Amendments to Canada’s Firearms Act, which could soon become law, squarely target the recreational shooter and licensed hunter.
That’s the feeling of a well-known regional advocate of safe gun laws and past president of the North Peace Rod & Gun Club.
“It really targets the ability to provide for positive family experiences at the range,” says Guy Lehaye, who also sits on the B.C. Wildlife Federation’s recreational shooting committee.
“It impacts the ability, for many families, to put food on the table across B.C. and Canada, for that matter. For example, grandpa’s shotgun that he’s used for over 50 years is now illegal. When he goes out and does a little bird hunting, it’s now prohibited. He’s got to find another firearm.”
Lahaye believes amendments to the federal government’s Bill C-21 are meant to appease Liberal voters in central Canada, Ontario and Quebec, and doesn’t take into account, any of the concerns of rural northerners.
“If you’re going to continue to hunt, you need to find other firearms. You need to go out and buy new ones,” explains Lahaye.
“Right now, they may be legal to purchase if you have all the necessary paperwork, but who knows down the road.”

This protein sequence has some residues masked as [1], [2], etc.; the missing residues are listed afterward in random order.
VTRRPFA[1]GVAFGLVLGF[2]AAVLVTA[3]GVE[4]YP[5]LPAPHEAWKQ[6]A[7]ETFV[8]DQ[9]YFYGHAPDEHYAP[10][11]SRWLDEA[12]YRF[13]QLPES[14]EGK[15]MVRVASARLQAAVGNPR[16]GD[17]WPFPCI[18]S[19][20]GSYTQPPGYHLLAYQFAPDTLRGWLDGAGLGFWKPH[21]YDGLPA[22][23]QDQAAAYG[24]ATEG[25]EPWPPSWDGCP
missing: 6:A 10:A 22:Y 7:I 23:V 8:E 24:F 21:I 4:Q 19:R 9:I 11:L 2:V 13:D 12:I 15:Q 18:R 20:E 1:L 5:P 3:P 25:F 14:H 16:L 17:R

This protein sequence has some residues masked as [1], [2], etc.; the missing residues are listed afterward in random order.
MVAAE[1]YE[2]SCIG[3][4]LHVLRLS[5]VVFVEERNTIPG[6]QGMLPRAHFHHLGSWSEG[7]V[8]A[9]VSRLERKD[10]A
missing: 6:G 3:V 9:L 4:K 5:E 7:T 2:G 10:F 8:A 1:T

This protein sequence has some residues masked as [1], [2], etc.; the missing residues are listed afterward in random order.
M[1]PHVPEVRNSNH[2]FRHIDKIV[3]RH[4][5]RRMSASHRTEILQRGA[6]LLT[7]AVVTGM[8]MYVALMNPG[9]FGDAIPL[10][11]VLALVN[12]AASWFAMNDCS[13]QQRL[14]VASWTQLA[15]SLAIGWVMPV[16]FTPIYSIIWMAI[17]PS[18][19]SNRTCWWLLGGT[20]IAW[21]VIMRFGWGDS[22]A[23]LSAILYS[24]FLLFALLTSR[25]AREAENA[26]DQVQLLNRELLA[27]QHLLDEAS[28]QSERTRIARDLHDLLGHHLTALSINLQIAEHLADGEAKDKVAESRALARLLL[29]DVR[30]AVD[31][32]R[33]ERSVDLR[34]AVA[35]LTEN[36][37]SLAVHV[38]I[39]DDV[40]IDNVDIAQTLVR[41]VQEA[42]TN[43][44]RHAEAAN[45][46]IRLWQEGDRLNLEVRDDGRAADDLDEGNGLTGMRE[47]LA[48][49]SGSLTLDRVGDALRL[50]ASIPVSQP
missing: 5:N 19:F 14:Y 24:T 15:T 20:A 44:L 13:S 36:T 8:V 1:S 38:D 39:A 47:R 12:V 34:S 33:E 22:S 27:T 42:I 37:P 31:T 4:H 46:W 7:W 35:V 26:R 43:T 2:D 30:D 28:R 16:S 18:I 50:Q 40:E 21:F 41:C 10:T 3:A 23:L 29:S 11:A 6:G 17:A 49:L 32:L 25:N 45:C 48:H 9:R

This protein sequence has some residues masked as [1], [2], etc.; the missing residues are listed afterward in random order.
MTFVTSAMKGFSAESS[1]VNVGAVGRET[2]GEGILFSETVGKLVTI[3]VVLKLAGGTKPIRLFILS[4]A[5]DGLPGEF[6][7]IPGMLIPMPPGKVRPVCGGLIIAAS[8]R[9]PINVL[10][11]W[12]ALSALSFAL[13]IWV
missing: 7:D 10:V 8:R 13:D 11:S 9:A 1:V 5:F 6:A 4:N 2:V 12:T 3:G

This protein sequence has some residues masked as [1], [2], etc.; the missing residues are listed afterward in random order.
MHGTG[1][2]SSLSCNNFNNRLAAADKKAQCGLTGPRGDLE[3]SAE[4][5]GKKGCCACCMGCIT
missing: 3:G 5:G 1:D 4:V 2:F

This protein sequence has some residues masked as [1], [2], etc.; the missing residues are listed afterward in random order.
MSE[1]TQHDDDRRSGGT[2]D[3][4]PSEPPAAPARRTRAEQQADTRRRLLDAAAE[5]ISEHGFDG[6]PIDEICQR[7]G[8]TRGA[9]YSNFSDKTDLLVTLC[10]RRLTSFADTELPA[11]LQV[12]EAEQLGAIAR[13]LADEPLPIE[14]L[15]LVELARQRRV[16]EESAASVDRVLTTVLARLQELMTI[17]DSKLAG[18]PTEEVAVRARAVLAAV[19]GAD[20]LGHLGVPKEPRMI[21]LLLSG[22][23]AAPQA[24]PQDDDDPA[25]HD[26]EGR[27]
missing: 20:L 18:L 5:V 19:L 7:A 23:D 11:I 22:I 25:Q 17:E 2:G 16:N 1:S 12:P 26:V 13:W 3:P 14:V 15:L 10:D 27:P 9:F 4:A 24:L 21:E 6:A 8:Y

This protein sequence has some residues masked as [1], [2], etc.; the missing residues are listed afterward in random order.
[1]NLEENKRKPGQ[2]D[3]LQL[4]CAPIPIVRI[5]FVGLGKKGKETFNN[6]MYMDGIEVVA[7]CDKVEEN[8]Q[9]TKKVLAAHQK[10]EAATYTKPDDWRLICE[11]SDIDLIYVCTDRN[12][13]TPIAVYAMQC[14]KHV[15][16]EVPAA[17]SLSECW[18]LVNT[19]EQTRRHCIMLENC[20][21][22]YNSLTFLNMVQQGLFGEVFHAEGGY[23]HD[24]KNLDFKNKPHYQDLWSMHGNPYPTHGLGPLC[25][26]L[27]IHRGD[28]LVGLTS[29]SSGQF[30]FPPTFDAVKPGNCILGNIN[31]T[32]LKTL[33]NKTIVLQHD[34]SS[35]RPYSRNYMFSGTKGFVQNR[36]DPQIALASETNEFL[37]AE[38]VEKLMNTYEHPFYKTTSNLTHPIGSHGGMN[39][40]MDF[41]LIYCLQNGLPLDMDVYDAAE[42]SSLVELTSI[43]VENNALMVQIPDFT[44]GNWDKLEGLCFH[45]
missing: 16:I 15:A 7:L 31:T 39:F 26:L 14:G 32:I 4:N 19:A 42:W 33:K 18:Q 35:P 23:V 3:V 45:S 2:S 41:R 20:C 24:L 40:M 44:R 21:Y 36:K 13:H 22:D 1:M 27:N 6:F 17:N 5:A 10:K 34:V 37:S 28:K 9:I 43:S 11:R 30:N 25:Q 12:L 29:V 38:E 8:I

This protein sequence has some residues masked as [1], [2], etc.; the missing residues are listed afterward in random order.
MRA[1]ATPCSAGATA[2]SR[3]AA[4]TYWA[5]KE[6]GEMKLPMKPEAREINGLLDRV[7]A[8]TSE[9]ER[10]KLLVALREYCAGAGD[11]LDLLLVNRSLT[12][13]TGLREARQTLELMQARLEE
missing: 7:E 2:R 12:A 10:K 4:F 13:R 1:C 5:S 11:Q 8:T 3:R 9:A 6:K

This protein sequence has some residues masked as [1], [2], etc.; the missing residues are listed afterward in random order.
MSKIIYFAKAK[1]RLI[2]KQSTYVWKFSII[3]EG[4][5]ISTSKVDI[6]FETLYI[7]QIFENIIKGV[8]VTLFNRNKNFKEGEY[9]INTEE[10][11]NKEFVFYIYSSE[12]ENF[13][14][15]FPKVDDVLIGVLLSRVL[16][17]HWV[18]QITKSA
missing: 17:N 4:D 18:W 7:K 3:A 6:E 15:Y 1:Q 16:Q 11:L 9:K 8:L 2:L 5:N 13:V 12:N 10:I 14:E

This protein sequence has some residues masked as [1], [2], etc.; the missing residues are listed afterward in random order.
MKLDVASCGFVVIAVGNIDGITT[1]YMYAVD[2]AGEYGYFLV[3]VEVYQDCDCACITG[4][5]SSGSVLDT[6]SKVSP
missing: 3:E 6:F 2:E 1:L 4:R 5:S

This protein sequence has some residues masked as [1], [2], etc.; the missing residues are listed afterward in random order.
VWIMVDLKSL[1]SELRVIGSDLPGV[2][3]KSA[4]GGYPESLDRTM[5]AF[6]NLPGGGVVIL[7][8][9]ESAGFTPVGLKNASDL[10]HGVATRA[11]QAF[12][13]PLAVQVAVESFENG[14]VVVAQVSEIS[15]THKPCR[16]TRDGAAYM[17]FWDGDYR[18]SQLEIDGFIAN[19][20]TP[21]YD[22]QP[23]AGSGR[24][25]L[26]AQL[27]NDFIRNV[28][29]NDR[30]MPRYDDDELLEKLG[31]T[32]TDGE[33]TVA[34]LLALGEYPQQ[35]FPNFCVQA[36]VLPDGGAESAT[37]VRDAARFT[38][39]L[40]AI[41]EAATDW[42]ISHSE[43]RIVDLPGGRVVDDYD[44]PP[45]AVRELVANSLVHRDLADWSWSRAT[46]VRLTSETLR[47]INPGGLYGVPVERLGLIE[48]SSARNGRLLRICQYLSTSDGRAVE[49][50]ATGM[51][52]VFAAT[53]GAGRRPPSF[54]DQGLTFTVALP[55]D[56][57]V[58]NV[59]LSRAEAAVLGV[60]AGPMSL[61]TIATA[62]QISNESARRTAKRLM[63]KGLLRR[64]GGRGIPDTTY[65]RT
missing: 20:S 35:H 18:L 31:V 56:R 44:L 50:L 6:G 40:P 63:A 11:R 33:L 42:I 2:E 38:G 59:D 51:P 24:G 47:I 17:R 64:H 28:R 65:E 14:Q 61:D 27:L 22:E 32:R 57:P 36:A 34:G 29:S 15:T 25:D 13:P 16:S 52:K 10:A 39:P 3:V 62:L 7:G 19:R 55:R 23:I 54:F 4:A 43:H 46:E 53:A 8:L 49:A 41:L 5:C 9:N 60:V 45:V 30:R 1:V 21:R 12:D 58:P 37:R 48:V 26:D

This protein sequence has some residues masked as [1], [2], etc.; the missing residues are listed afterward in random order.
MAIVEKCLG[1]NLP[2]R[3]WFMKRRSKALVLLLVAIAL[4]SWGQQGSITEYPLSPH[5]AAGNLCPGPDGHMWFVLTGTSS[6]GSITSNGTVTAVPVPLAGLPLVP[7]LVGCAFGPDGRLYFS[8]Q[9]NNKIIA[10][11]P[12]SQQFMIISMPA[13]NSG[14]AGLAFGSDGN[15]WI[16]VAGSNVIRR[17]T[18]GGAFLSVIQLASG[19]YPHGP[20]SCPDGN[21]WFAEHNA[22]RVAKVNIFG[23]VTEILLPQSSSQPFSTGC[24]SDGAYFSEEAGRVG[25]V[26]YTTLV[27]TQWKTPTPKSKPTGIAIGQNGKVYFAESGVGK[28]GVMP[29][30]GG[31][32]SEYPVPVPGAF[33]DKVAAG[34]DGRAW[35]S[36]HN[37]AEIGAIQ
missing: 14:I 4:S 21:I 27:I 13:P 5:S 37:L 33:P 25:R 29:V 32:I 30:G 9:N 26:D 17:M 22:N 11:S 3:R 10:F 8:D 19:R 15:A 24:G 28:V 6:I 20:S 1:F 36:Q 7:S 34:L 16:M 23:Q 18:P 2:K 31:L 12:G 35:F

He believes the cost of adding additional firearms for the average Canadian hunter or recreational shooter will be "phenomenal.”
A current gun ban and buyback program, established by Ottawa, has ballooned to almost $1 billion.
A parliamentary budget officer, in a 2021 report titled Cost Estimate of the Firearm Buy-Back Program, projected it could cost up to $756 million, alone, just to reimburse gun owners.
“Confiscating grandpa’s shotgun is going to do nothing for public safety whatsoever. The money would be way better spent on healthcare, reducing organized crime, firming up the border situation, and a-million-and-one more pressing needs.”
Lahaye characterizes the new additions to C-21 as emotional not rational.
“The whole process of owning a firearm is [already] highly vetted. Law-abiding firearms are not responsible for crimes,” he adds.
For the changes to become law, it will need the approval, or royal assent, from the Canadian senate.
“Basically, we’re going to target the Senate in terms of asking all of the members within our rod and gun club , and others across the country, to stand up for their individual rights and privileges as rural citizens of British Columbia and Canada. Pure and simple.”
“If you’re asking me how it’s affecting me personally, I’ll tell you. Between C-21 and the amendments, I now have a gun safe full of prohibited firearms and the buyback program announced back in 2020 still has not seen the light of day.”
“You’re now looking at billions of dollars to administer a program that may never get off the ground and it will destroy rural life in Canada.”